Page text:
By Jim Hagarty
It started out innocently enough. Someone from Vernon Directories Ltd., when he or she was preparing the 1985 City of Stratford Directory, felt sorry that I didn’t have a wife at the time. So, he or she or it – it might have been a computer – decided to give me one.
Therefore, when the hardcover, comprehensive directories appeared around town last year, Jas. J. Hagarty (that’s me) was listed as living happily ever after on Cobourg Street with his dear wife, Evelyn.
It took a few days for the remarks to die down in the newsroom where I worked. Comments such as, “What are you and Evelyn doing this weekend?” and “Will Evelyn be coming to the company party this year?”
And in time, I almost forgot I was married.
But strange things started happening. Evelyn began getting phone calls late at night from a husky-voiced man who hung up as soon as he heard my voice. An old boyfriend, I presumed.
And my dear devoted spouse got calls from other women, inviting her to dinnerware parties, gold parties and bridal showers. Then there were girls’ nights out, the status of women committee meetings and cooking classes. Before long, I began to feel left out. If she’d wanted to be free as an eagle, she never should have got married.
Christmas cards came addressed to Jim and Evelyn and other couples started asking us out. Neighbours invited her over for afternoon tea and soon, it began to occur to me that I might as well be living alone.
I knew things had gone too far when I started leaving the front porch light on for her at night before I went up to bed.
But the whole thing really got out of hand when plainclothes detectives visited me one day for a chat. Neighbours were concerned, they said, about Evelyn. They hadn’t seen her around in a while. Not in weeks, they said, months in some cases. Where was she, they wondered.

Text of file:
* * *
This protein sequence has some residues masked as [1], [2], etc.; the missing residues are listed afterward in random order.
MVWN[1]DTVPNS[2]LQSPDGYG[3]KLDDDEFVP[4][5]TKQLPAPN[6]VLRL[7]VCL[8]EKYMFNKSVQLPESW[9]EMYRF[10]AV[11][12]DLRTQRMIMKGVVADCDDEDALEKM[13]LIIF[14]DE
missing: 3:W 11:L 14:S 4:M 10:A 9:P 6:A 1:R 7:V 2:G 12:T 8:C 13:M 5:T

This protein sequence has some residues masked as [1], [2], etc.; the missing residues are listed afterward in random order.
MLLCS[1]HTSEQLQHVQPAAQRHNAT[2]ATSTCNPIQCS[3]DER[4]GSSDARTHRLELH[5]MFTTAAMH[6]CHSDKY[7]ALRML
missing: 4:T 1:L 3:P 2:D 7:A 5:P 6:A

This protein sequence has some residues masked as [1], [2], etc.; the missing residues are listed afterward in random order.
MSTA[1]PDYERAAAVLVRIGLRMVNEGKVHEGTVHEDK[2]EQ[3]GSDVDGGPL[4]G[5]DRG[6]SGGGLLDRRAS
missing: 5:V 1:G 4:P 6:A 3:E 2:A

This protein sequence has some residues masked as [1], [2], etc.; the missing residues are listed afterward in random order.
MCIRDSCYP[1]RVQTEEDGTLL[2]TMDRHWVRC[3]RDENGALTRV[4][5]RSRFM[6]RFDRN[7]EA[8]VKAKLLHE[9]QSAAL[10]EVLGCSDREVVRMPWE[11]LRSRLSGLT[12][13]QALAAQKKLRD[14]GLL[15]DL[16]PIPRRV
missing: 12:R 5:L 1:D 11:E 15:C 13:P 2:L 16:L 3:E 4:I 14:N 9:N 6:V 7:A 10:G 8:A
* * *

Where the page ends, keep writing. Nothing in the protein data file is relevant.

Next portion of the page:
I tried to explain, in a good-natured way, how a misprint in a directory had led to the confusion. They weren’t buying it. What had I done with her, they wanted to know. Nothing, I said. I hadn’t touched her. “Aha,” they exclaimed. “So, you admit she exists?”
It all got extremely ugly after that and before it was over, the three of us took a trip to the basement and to the back yard to see if anyone might have been recently laid to rest against her will.
My name was cleared in the end and the phone calls from Evelyn’s friends and neighbours eventually stopped. I adjusted to single life again.
But when a note was left in my mailbox two weeks later asking me to call the directory company with information for the city’s 1987 directory (they publish every two years), I was ready.
“Evelyn’s packed up and left,” I told the woman on the phone. “We had a terrible squabble and she’s gone. Gone forever, she is, and between you and me, I’m darned glad to be rid of her. So, when you’re writing me up in next year’s directory, please leave her name out.”
“That’s fine,” the woman said. “But should I still go ahead and list the names of your four children?
“Or does Evelyn have them?”